Thursday, April 26, 2018 Game Recap and Discussion [SPOILERS]

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Thursday, April 26, 2018 Game Recap and Discussion [SPOILERS]

Post by Archivists » Thu Apr 26, 2018 3:45 pm

Game Recap for Show #7749, 2018-04-26

CONTESTANTS
Carolyn Walsh, a software engineer from Brooklyn, New York
Robert Marx, a graduate student from Nashville, Tennessee
Jen Regan, a travel marketer from North Bergen, New Jersey (whose 1-day cash winnings total $14,780)

OPENING REMARKS
Alex: Thank you, Johnny. Thank you, ladies and gentlemen. Did you happen to notice in the introductions how happy Robert and Carolyn looked? And they haven't won any money yet. Let's see what happens in this half-hour. Good luck, players. Here we go. Categories for today...

JEOPARDY! ROUND CATEGORIES
SPITTING (4/5)
IMAGE (4/5)
ME, MYSELF & "I" (5/5)
POLITICS (3/4, including 1 missed Daily Double)
WE LOVE THE '80s (5/5)
EXPRESSIONS FROM OLD BRIT LIT (3/5) (Alex: These will be descriptive phrases from Old English or Norse.)

THE RIGHTS & THE WRONGS
Robert: 13 R (including 1 rebound), 1 W
Carolyn: 8 R (including 1 rebound), 3 W
Jen: 4 R, 2 W (including 1 DD)

Clues revealed: 29
Triple Stumpers: 4
Jeopardy! Round Potential Lach Trash: $3,000



SCORES AT THE FIRST BREAK
Robert: $3,400
Carolyn: $1,200
Jen: $400

CONTESTANT INTERVIEWS



Alex: Welcome back. Good news for Carolyn. Your response of "computer graphics" has been deemed acceptable by our judges.

Carolyn: That's so exciting.

Alex: You're picking up $400. Now tell me about your work as a candymaker, because I have a sweet tooth.

Carolyn: Yeah, me too. Before I started working as a software engineer, I worked for a small saltwater taffy company in Brooklyn. We made all of this really amazing candy, and meeting other candymakers was actually probably the best part. Candymakers are a great group of people.

Alex: But chewy saltwater taffy.

Carolyn: Very chewy.

Alex: Doesn't get much better than that, does it?

Carolyn: It does not, no.




Alex: Robert Marx is a graduate student from Nashville, Tennessee. Your friends know all about your love of our program, and as a result, what did they do for you?

Robert: So I've had not one, but two Jeopardy!-themed parties. I had a Jeopardy!-themed birthday party, and then I also had a Jeopardy!-themed bachelor party. And at my Jeopardy! themed bachelor party, it was so intricately designed that my friend contacted my husband, and--well, my will-be husband, and my parents, and people who couldn't be there to do Video Daily Doubles, and to like, come--it was amazing. And I didn't have to play. I got to be Alex Trebek.

Alex: Oh, but did they get Johnny Gilbert there to introduce you as me?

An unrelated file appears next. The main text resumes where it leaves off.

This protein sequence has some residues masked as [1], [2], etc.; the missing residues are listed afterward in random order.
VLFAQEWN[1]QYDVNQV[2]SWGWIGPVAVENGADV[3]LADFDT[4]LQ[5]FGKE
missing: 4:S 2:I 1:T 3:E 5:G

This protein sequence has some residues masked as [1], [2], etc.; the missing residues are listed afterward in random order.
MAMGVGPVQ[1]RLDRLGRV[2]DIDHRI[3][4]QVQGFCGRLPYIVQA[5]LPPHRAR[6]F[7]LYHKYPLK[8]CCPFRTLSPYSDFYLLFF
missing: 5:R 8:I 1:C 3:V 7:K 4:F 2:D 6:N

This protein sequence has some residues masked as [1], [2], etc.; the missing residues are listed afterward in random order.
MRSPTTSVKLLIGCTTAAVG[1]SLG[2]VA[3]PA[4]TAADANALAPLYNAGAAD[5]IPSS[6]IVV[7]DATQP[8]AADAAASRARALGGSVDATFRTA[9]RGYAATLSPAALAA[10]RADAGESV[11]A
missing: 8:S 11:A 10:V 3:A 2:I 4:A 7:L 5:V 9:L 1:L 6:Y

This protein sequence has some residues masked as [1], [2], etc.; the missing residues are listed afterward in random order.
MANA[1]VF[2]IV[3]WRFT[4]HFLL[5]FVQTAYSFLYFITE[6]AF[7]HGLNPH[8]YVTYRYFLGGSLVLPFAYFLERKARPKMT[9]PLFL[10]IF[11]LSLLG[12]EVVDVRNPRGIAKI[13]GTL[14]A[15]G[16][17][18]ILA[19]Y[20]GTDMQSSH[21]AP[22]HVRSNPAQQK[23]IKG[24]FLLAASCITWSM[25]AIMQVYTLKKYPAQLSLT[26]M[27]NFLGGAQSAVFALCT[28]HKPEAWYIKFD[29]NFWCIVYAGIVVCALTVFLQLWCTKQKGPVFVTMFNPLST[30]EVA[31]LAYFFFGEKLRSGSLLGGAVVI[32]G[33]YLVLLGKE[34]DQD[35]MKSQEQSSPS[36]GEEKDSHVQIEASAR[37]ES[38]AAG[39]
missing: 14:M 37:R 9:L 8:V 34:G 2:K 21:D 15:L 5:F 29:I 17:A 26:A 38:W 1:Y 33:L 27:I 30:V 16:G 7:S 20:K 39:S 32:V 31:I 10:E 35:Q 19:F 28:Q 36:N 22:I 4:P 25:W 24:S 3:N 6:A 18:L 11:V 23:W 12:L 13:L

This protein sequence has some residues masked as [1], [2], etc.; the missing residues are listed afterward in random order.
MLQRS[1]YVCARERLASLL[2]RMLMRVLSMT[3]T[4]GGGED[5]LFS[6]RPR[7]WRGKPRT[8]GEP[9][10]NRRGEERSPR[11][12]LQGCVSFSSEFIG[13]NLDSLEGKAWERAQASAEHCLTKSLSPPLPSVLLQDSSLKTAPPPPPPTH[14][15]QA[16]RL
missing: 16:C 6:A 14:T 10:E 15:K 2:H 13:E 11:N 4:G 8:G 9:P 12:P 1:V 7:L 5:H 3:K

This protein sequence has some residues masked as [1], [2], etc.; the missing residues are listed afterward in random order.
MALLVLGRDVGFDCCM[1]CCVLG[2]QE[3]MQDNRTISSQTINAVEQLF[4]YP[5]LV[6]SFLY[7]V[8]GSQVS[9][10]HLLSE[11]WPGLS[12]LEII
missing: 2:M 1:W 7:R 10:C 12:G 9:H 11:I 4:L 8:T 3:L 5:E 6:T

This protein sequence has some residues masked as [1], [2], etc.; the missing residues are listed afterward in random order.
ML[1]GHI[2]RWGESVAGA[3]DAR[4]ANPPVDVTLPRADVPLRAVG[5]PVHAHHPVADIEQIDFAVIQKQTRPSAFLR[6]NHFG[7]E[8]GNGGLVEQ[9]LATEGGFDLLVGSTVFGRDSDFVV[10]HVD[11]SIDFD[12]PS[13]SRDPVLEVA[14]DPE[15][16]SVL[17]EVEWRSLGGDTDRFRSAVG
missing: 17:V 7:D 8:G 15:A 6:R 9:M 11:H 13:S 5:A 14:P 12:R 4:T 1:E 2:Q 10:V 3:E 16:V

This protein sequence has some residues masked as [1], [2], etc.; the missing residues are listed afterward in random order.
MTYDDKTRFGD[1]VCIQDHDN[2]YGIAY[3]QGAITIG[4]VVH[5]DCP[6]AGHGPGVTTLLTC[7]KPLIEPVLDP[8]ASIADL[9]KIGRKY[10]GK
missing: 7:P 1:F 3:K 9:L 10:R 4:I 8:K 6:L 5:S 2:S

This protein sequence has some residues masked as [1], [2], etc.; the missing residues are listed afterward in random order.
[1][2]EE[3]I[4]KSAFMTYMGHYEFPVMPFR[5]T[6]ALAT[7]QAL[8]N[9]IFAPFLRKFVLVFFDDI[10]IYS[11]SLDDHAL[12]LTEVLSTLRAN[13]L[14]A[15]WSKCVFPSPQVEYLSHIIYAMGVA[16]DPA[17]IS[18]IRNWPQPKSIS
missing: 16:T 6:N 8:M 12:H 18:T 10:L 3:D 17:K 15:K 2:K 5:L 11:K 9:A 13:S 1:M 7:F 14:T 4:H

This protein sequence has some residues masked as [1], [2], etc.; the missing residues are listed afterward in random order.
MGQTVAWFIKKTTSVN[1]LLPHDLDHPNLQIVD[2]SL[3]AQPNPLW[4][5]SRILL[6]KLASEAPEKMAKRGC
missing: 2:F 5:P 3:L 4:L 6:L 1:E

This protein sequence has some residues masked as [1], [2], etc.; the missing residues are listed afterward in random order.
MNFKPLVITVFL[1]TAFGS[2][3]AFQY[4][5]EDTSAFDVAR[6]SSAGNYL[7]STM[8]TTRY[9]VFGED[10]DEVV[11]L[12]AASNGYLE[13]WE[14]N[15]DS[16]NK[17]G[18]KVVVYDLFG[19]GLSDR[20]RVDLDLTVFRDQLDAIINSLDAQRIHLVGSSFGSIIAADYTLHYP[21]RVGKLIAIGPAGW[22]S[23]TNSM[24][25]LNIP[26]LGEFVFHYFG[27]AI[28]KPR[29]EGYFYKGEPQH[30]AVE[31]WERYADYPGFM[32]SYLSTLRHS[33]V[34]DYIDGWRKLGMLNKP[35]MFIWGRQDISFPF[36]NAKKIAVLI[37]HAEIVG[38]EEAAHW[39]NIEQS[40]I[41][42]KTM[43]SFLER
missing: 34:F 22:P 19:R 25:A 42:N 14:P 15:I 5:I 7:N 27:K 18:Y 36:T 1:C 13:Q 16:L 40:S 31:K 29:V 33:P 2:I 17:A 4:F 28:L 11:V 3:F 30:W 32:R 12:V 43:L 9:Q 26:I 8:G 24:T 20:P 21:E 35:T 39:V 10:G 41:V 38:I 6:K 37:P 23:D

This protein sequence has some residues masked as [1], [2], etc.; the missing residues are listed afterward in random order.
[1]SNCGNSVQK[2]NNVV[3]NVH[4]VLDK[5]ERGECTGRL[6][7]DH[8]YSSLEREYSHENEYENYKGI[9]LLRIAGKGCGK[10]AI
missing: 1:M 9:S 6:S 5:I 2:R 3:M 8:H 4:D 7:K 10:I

Robert: It was out of the budget, unfortunately. He's worth every penny.

Alex: Oh yes, he is.




Alex: Jen Regan from North Bergen, New Jersey. She's our champion. Would like to go to South Africa. Why?

Jen: That's right. Well, I'd like to return to South Africa to volunteer and work with the African penguins because they've very endangered, and now that I've been there and seen them in their habitat, I really want to go and help out.

Alex: Yeah, I know. Okay. Good for you.

JEOPARDY! ROUND DAILY DOUBLE
Jen found the Daily Double on the 29th clue. Jen had $2,200, Robert had $8,000, and Carolyn was at $1,400. Jen made it a True Daily Double, wagering $2,200.

POLITICS $400: In 1913 James Hamilton Lewis became the first senator in this job of counting votes & rounding up members
(Jen: What is, um...)
(Alex: Oh, hurry.)
(Jen: Uh...)
...
[The end-of-round signal sounds.]

TRIPLE STUMPERS IN THE JEOPARDY! ROUND
IMAGE $1000: In the 1920s, this American TV pioneer created the first video camera & called it an image dissector

EXPRESSIONS FROM OLD BRIT LIT $400: Bone-house
(Robert: What is a graveyard?)
(Carolyn: What is a hospital?)

EXPRESSIONS FROM OLD BRIT LIT $600: Word-hoard

SPITTING $1000: The ringhals, or "spitting", this snake doesn't spit venom to subdue prey, but to ward off attackers
(Carolyn: What is a viper?)

SCORES AT THE END OF THE JEOPARDY! ROUND
Robert: $8,000
Carolyn: $1,400
Jen: $0
Last edited by Archivists on Wed Jan 30, 2019 3:17 pm, edited 1 time in total.

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Re: Thursday, April 26, 2018 Game Recap and Discussion [SPOILERS]

Post by Archivists » Thu Apr 26, 2018 3:46 pm

DOUBLE JEOPARDY! ROUND CATEGORIES
THE SPITTING IMAGE (5/5)
ITALIAN LITERATURE (4/5, including 1 correct Daily Double)
THE SEA SECTION (4/5)
HELLO, "B.B." (5/5)
THE OLD WEST (2/4, including 1 missed Daily Double)
CHEESY MASHUPS (3/4) (Alex: Let me give you an example. A cheesy dip becomes the day a baby is expected. The correct response--what is a fondue date?)

THE RIGHTS & THE WRONGS
Carolyn: 11 R (including 2 rebounds and 1 DD), 1 W (including 1 DD)
Robert: 7 R, 1 W
Jen: 5 R, 1 W

Clues revealed: 28
Triple Stumpers: 4
Double Jeopardy! Round Potential Lach Trash: $7,200



FIRST DOUBLE JEOPARDY! ROUND DAILY DOUBLE
Carolyn snagged the next Daily Double on the 15th clue. Jen had $3,600, Robert had $13,200, and Carolyn was at $4,200. Carolyn wagered $4,000.

THE OLD WEST $1200: The source of the Old West term "buckaroo", it's Spanish for cowboy
(Carolyn: What is...)
(Alex: Oh, come on.)

SECOND DOUBLE JEOPARDY! ROUND DAILY DOUBLE
It was Carolyn who snatched up the last Daily Double of the game on the 25th clue. Jen had $5,200, Robert had $11,600, and Carolyn was at $6,600. Carolyn wagered $4,000.

ITALIAN LITERATURE $1600: The 1st known one was written c. 1235 by Giacomo da Lentini; Petrarch wrote several to the unattainable Laura
(Alex: And we have less than a minute to go.)

TRIPLE STUMPERS IN THE DOUBLE JEOPARDY! ROUND
THE SEA SECTION $2000: A section of the Atlantic north of the North Sea borders this nation & is sometimes called its sea

THE OLD WEST $1600: The 1850s discovery of this "lode" named for a prospector set off a silver rush in Nevada

ITALIAN LITERATURE $2000: The author of "The Leopard" was Giuseppe, prince of this, also the name of an island now a haven for hopeful migrants

CHEESY MASHUPS $1600: Pecorino & Caprino duke it out in a Spanish expression for a 2-person confrontation
[The end-of-round signal sounds.]

SCORES ENTERING FINAL JEOPARDY!
Robert: $12,800
Carolyn: $10,600
Jen: $5,200

FINAL JEOPARDY! CATEGORY
SPORTS IN COURT